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CLARIN

Looking Back At Che Guevara, Rebel Icon — And Photographer

Included in a new exhibition in Rosario, Argentina — Che's birthplace — are images not just of the famous revolutionary, but taken by him.

A young Argentine admires Guevara's photography
A young Argentine admires Guevara's photography
Lucas Aranda

ROSARIO — After celebrating Ernesto "Che" Guevara's 90th birthday last June, Rosario — the late revolutionary's birthplace — became the first city in Argentina to mount an exhibition of photographs on the legendary leftist who was famously gunned down in Bolivia in 1967. But what may be the most interesting aspect of the show, which runs until March 3, is that most of the 200 pictures were taken by Guevara himself.

The material on display includes some childhood postcards kept by Che's father following family trips around Argentina. The collection also reveals some less familiar facets of Guevara's trajectory. In 1955, for example, four years before he helped Fidel Castro lead the Cuban revolution, Guevara was a news photographer covering the Pan American Games in Mexico.

By then he had already traveled in many parts of the continent with his friends Alberto Granado and "Calica" Ferrer, as shown in some of the original pictures sent for the exhibit by the Centro de Estudios Che Guevara in Havana. "The character who wrote these notes died upon treading Argentine soil again," he wrote after a trip to Peru and Bolivia. "This aimless wondering through our America with a capital A has changed me more than I thought."

"There is a lot missing," says Pamela Gerosa, head of the Che Guevara Latin American Studies Center (CELChe) in Rosario. "Some things are lost and others couldn't be restored. Guevara also took many pictures when he was in the jungle during the Cuban revolution, and those we don't have."

CELChe helped curate the exhibition in coordination with the late revolutionary's older son, Camilo Guevara March, who agreed it should be displayed at Rosario's Center for Contemporay Expression (CEC).

Because the photos are originals, organizers have asked the public not to take pictures of them close up. The Che Guevara Center in Havana, for its part, has asked organizers in Rosario to ensure none would be reproduced.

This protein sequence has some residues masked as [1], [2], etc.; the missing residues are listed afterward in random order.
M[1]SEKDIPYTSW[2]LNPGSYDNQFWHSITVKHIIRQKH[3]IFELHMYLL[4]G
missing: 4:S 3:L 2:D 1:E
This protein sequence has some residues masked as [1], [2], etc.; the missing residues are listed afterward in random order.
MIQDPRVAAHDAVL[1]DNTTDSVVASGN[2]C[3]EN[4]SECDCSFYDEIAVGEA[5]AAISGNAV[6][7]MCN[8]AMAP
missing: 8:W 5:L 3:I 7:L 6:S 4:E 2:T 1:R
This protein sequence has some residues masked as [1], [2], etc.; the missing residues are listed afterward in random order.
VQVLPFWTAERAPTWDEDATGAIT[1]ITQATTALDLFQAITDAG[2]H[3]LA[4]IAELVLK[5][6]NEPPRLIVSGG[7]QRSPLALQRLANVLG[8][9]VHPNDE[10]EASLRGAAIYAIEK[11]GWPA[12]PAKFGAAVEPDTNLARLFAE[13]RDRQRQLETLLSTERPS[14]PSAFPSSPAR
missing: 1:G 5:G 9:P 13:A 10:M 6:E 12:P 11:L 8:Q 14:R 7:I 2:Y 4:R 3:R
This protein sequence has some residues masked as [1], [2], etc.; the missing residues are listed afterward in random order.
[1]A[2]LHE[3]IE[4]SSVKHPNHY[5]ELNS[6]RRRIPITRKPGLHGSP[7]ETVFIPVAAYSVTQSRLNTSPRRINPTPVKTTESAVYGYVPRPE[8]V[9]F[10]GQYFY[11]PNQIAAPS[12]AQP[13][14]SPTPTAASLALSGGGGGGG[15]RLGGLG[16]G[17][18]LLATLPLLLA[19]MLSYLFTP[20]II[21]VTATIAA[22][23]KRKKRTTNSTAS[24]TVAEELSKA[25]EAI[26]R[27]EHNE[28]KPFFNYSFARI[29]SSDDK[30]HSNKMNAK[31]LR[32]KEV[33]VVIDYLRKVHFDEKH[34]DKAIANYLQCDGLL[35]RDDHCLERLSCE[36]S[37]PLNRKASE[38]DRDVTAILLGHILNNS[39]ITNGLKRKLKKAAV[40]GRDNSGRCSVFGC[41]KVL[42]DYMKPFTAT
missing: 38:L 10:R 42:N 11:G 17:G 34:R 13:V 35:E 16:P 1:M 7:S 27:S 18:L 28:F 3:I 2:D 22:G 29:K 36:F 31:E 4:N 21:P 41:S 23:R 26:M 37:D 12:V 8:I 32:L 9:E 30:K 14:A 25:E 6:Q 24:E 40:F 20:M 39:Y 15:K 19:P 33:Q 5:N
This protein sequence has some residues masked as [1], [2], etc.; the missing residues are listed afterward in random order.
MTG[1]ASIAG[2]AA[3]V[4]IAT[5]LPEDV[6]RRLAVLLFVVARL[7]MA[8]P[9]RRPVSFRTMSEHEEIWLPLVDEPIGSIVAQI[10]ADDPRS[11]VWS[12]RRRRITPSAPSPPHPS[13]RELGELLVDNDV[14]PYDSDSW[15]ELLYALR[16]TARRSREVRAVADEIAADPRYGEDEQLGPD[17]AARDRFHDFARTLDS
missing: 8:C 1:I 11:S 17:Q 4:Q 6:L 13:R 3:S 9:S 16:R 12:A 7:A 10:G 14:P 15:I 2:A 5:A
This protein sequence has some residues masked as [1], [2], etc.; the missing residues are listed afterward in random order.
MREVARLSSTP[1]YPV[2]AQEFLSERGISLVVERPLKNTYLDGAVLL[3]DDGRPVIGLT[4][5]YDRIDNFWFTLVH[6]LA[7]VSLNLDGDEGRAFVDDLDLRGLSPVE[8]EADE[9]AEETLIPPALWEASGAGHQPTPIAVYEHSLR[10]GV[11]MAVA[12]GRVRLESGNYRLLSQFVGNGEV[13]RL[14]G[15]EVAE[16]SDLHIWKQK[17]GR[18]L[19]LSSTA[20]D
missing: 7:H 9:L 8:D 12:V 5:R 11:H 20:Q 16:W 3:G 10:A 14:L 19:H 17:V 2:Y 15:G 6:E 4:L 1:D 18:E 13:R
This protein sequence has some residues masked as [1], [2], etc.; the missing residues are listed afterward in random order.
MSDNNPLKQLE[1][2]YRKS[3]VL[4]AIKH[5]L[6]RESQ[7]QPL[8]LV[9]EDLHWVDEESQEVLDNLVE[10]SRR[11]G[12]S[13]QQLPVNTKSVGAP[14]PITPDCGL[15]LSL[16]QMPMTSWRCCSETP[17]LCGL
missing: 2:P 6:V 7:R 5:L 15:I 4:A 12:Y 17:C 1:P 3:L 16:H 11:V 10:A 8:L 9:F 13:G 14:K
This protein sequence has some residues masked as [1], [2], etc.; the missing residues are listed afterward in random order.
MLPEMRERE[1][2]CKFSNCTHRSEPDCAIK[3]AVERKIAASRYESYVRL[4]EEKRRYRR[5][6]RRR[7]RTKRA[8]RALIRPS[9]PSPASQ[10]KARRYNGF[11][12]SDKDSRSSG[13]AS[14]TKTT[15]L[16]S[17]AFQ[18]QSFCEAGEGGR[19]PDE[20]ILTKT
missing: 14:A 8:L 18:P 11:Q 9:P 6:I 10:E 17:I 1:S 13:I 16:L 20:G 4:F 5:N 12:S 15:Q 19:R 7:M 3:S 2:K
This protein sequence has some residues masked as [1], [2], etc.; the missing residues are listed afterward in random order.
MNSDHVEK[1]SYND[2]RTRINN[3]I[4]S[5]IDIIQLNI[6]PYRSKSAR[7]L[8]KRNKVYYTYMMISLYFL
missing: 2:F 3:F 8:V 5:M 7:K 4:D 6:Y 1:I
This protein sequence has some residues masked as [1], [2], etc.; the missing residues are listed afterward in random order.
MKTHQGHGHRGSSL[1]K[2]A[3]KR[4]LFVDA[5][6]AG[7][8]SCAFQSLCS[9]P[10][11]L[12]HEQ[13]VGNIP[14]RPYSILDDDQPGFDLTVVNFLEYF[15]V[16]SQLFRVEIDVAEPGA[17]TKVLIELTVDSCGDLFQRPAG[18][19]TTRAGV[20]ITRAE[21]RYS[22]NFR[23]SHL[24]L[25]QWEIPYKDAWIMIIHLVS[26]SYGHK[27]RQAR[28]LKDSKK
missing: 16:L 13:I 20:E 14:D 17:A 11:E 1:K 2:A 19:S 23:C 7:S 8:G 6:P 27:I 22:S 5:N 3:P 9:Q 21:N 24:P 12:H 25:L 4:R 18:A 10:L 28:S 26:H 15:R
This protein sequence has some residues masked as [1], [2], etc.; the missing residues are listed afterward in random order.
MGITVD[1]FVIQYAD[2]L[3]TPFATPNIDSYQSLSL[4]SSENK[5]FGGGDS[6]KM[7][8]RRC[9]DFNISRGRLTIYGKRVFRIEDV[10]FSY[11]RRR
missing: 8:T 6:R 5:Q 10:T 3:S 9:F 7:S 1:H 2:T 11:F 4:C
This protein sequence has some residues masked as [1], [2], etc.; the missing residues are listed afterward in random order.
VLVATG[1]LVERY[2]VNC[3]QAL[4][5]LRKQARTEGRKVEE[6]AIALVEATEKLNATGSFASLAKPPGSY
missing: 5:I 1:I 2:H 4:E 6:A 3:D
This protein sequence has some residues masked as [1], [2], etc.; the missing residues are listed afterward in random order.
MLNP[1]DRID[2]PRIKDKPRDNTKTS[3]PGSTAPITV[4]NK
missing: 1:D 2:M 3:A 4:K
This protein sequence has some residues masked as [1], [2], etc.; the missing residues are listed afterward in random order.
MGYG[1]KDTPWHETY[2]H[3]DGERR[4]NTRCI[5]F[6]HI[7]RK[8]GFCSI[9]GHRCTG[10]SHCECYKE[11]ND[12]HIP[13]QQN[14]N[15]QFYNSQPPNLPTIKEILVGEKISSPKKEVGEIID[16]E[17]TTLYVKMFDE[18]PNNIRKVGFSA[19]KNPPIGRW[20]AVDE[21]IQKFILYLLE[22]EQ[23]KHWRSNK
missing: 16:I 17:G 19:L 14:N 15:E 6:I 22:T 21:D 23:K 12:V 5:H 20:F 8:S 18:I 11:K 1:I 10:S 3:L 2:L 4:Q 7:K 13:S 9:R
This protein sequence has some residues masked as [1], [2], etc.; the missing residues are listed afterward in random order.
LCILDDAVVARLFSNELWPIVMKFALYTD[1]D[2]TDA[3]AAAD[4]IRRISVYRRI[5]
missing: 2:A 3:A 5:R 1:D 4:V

A rare photograph of Che Guevara taking a photograph – Photo: VW Pics

One picture Che took of himself in Bolivia, shown in the self-portraits section, reveals an aged and altered face bearing little resemblance to the youthful adventurer the world recalls, or even the political leader who passed through Uruguay in the early 1960s. CELChe says Guevara himself contributed to his family's archive, sending them photos from Havana as documents for a first part of his biography.

Over a decade, Che photographed landscapes ranging from Mayan ruins in Guatemala and Mexico, to temples in South-East Asia, the Tagus river in Spain and scenes in Egypt, India and Japan. Most of his Cuban pictures date from after Castro's victory, though few show his role there in that period. Rosario is now one of several repositories in the world of documents on Che Guevara, which are in turn part of UNESCO's Memory of the World Register.

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Geopolitics

Utter Pessimism, What Israelis And Palestinians Share In Common

Right now, according to a joint survey of Israelis and Palestinians, hopes for a peaceful solution of coexistence simply don't exist. The recent spate of violence is confirmation of the deepest kind of pessimism on both sides for any solution other than domination of the other.

An old Palestinian protester waves Palestinian flag while he confronts the Israeli soldiers during the demonstration against Israeli settlements in the village of Beit Dajan near the West Bank city of Nablus.

A Palestinian protester confronts Israeli soldiers during the demonstration against Israeli settlements in the West Bank village of Beit Dajan on Jan. 6.

Pierre Haski

-Analysis-

PARIS — Just before the latest outbreak of violence between Israelis and Palestinians, a survey of public opinion among the two peoples provided a key to understanding the current situation unfolding before our eyes.

It was a joint study, entitled "Palestinian-Israeli Pulse", carried out by two research centers, one Israeli, the other Palestinian, which for years have been regularly asking the same questions to both sides.

The result is disastrous: not only is the support for the two-state solution — Israel and Palestine side by side — at its lowest point in two decades, but there is now a significant share of opinion on both sides that favors a "non-democratic" solution, i.e., a single state controlled by either the Israelis or Palestinians.

This captures the absolute sense of pessimism commonly felt regarding the chances of the two-state option ever being realized, which currently appears to be our grim reality today. But the results are also an expression of the growing acceptance on both sides that it is inconceivable for either state to live without dominating the other — and therefore impossible to live in peace.

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